Isoflavones for Menopausal Symptoms?
Answered by: Susan Eagles
Question from: Merry Carter
Posted on: October 7, 2003

I am interested in the soy isoflavones for medical reasons. My aunt is on this particular herb and says it works wonders for menopausal women. I’ve asked my GYN doctor and he is open to herbs. I need to know some type of research for this herb and the benefits for women going through the change of life. My family has a history of cancer, mostly breast, but since I am going through the change of life, would like to know the benefits.

Isoflavone is a family of plant estrogens found in soybeans and other plants. It is not a herb. Red clover blossom, often used by menopausal women, is an example of a herb that contains isoflavones.

The theory behind using plant estrogens in menopause is that they do provide an estrogenic effect by mimicking human estrogen. Plant estrogens are weaker than human estrogens, so are generally thought not to promote cancer.

There are problems associated with taking isolated soy isoflavones and other soy products that are high in isoflavones. Isoflavones in soy can disrupt thyroid function. They have been the cause of underactive thyroid and Grave’s disease, an overactive thyroid condition. There is a risk of breast cancer in taking even plant estrogens. Although it was once believed that plant estrogens protected against breast cancer, studies now conclude that estrogens should not be taken to prevent breast cancer.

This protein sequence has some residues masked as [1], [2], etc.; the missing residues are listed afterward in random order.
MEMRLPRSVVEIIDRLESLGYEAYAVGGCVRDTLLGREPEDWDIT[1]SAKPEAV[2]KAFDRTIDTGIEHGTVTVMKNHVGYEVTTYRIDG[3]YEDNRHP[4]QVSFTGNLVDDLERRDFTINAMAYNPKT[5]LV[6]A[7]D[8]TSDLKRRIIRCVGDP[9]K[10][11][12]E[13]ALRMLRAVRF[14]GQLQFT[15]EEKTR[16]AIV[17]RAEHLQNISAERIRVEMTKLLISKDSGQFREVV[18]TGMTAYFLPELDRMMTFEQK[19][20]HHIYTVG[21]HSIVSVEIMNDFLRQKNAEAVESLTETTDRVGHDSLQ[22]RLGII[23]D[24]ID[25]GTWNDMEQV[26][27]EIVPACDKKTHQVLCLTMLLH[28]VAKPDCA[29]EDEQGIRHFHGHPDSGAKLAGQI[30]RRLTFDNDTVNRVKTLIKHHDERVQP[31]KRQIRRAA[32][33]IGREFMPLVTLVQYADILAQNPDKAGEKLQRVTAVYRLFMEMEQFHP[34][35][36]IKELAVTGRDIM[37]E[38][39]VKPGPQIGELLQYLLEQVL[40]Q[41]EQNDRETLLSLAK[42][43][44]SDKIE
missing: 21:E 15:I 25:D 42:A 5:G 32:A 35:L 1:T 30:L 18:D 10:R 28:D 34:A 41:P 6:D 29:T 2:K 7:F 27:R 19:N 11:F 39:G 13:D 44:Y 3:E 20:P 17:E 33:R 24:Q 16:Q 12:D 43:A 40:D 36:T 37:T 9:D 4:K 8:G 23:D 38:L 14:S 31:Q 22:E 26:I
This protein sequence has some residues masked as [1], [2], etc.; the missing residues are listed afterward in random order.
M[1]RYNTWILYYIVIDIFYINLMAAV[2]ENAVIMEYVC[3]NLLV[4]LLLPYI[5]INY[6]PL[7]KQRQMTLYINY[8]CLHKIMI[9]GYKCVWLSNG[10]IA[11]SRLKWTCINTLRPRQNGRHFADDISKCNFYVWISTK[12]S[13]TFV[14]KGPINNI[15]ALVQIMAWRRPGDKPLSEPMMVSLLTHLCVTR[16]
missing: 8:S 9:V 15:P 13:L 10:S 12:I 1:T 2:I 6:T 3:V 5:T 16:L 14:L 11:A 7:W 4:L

There are some scientific studies regarding the use of soy in menopause on the internet, at Choose "menopause" from the menu to see an opinion on the current marketing of phytoestrogens, safety issues of phytoestrogens in breast cancer patients and a summary of some of the studies.

One of the factors related to cancer, in taking an "isoflavone" rather than a whole plant, is that the whole plant often contains anti-cancer compounds that counteract carcinogenic compounds in isolated components. Another factor is the introduction of unwanted chemicals with solvents or high temperatures used in the extraction process.

Soy is most safely used in the traditional ways: small servings of tofu a couple of times a week, or better still, fermented soybean (miso, naturally ferment soy sauce and tempeh) daily. Fermented soybeans are easier to digest and have more health-promoting benefits than tofu.

I would never recommend taking isolated isoflavone supplements because of the risk of negative health affects.

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